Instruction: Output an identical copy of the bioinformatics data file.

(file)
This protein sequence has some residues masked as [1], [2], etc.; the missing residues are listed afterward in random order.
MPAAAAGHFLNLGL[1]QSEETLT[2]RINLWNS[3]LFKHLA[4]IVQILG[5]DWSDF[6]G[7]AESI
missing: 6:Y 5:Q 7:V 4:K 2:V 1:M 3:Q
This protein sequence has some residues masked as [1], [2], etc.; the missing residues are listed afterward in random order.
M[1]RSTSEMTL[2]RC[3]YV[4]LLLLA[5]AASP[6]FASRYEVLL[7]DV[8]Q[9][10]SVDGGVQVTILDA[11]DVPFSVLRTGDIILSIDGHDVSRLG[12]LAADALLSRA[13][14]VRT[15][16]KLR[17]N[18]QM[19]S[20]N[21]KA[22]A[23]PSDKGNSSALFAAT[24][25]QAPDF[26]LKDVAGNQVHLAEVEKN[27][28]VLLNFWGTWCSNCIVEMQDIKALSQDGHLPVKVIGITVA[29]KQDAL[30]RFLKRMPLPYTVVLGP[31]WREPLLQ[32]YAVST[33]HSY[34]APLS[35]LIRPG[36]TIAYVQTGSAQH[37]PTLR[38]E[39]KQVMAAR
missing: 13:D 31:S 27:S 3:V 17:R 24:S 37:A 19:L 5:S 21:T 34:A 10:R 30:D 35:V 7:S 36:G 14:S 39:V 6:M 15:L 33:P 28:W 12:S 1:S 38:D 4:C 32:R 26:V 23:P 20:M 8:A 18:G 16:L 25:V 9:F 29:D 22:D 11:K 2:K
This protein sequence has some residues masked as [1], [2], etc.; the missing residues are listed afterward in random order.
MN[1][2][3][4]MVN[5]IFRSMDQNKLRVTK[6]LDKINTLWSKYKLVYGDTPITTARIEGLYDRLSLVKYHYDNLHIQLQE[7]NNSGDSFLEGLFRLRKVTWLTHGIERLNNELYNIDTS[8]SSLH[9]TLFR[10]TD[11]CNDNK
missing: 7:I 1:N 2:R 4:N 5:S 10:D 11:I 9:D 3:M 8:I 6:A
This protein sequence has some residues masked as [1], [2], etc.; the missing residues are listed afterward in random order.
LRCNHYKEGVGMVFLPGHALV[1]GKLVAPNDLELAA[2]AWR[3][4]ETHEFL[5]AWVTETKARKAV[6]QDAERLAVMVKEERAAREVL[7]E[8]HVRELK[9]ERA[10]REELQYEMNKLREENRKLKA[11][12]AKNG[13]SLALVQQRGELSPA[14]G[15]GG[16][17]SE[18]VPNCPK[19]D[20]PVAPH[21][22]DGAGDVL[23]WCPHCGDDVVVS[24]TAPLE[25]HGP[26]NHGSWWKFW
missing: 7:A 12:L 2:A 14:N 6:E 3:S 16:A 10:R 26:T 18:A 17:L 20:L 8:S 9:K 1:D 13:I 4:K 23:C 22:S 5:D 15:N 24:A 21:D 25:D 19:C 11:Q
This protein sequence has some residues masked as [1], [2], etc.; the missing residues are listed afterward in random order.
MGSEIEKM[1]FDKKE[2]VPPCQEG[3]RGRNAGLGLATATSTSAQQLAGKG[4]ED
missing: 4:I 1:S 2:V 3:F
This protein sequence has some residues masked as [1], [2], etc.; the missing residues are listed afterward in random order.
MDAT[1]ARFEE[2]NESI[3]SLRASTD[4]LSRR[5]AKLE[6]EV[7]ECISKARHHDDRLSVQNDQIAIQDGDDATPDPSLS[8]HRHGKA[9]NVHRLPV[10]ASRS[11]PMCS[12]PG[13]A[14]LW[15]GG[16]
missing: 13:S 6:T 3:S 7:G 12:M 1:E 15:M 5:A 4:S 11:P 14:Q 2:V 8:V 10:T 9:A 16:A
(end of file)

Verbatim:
This protein sequence has some residues masked as [1], [2], etc.; the missing residues are listed afterward in random order.
MPAAAAGHFLNLGL[1]QSEETLT[2]RINLWNS[3]LFKHLA[4]IVQILG[5]DWSDF[6]G[7]AESI
missing: 6:Y 5:Q 7:V 4:K 2:V 1:M 3:Q
This protein sequence has some residues masked as [1], [2], etc.; the missing residues are listed afterward in random order.
M[1]RSTSEMTL[2]RC[3]YV[4]LLLLA[5]AASP[6]FASRYEVLL[7]DV[8]Q[9][10]SVDGGVQVTILDA[11]DVPFSVLRTGDIILSIDGHDVSRLG[12]LAADALLSRA[13][14]VRT[15][16]KLR[17]N[18]QM[19]S[20]N[21]KA[22]A[23]PSDKGNSSALFAAT[24][25]QAPDF[26]LKDVAGNQVHLAEVEKN[27][28]VLLNFWGTWCSNCIVEMQDIKALSQDGHLPVKVIGITVA[29]KQDAL[30]RFLKRMPLPYTVVLGP[31]WREPLLQ[32]YAVST[33]HSY[34]APLS[35]LIRPG[36]TIAYVQTGSAQH[37]PTLR[38]E[39]KQVMAAR
missing: 13:D 31:S 27:S 3:V 17:R 24:S 37:A 19:L 5:S 21:T 34:A 10:R 30:D 35:V 7:S 36:G 14:S 39:V 6:M 15:L 33:P 28:W 12:S 1:S 38:D 4:C 32:R 26:V 23:P 20:M 8:A 18:G 16:L 25:V 9:F 29:D 22:D 11:K 2:K
This protein sequence has some residues masked as [1], [2], etc.; the missing residues are listed afterward in random order.
MN[1][2][3][4]MVN[5]IFRSMDQNKLRVTK[6]LDKINTLWSKYKLVYGDTPITTARIEGLYDRLSLVKYHYDNLHIQLQE[7]NNSGDSFLEGLFRLRKVTWLTHGIERLNNELYNIDTS[8]SSLH[9]TLFR[10]TD[11]CNDNK
missing: 7:I 1:N 2:R 4:N 5:S 10:D 11:I 9:D 3:M 8:I 6:A
This protein sequence has some residues masked as [1], [2], etc.; the missing residues are listed afterward in random order.
LRCNHYKEGVGMVFLPGHALV[1]GKLVAPNDLELAA[2]AWR[3][4]ETHEFL[5]AWVTETKARKAV[6]QDAERLAVMVKEERAAREVL[7]E[8]HVRELK[9]ERA[10]REELQYEMNKLREENRKLKA[11][12]AKNG[13]SLALVQQRGELSPA[14]G[15]GG[16][17]SE[18]VPNCPK[19]D[20]PVAPH[21][22]DGAGDVL[23]WCPHCGDDVVVS[24]TAPLE[25]HGP[26]NHGSWWKFW
missing: 7:A 12:L 2:A 14:N 6:E 3:S 16:A 10:R 26:T 18:A 17:L 20:L 8:S 9:K 1:D 13:I 4:K 23:C 22:S 5:D 15:N 24:A 21:D 25:D 19:C 11:Q
This protein sequence has some residues masked as [1], [2], etc.; the missing residues are listed afterward in random order.
MGSEIEKM[1]FDKKE[2]VPPCQEG[3]RGRNAGLGLATATSTSAQQLAGKG[4]ED
missing: 4:I 1:S 2:V 3:F
This protein sequence has some residues masked as [1], [2], etc.; the missing residues are listed afterward in random order.
MDAT[1]ARFEE[2]NESI[3]SLRASTD[4]LSRR[5]AKLE[6]EV[7]ECISKARHHDDRLSVQNDQIAIQDGDDATPDPSLS[8]HRHGKA[9]NVHRLPV[10]ASRS[11]PMCS[12]PG[13]A[14]LW[15]GG[16]
missing: 13:S 6:T 3:S 7:G 12:M 1:E 15:M 5:A 4:S 11:P 14:Q 2:V 8:V 10:T 9:A 16:A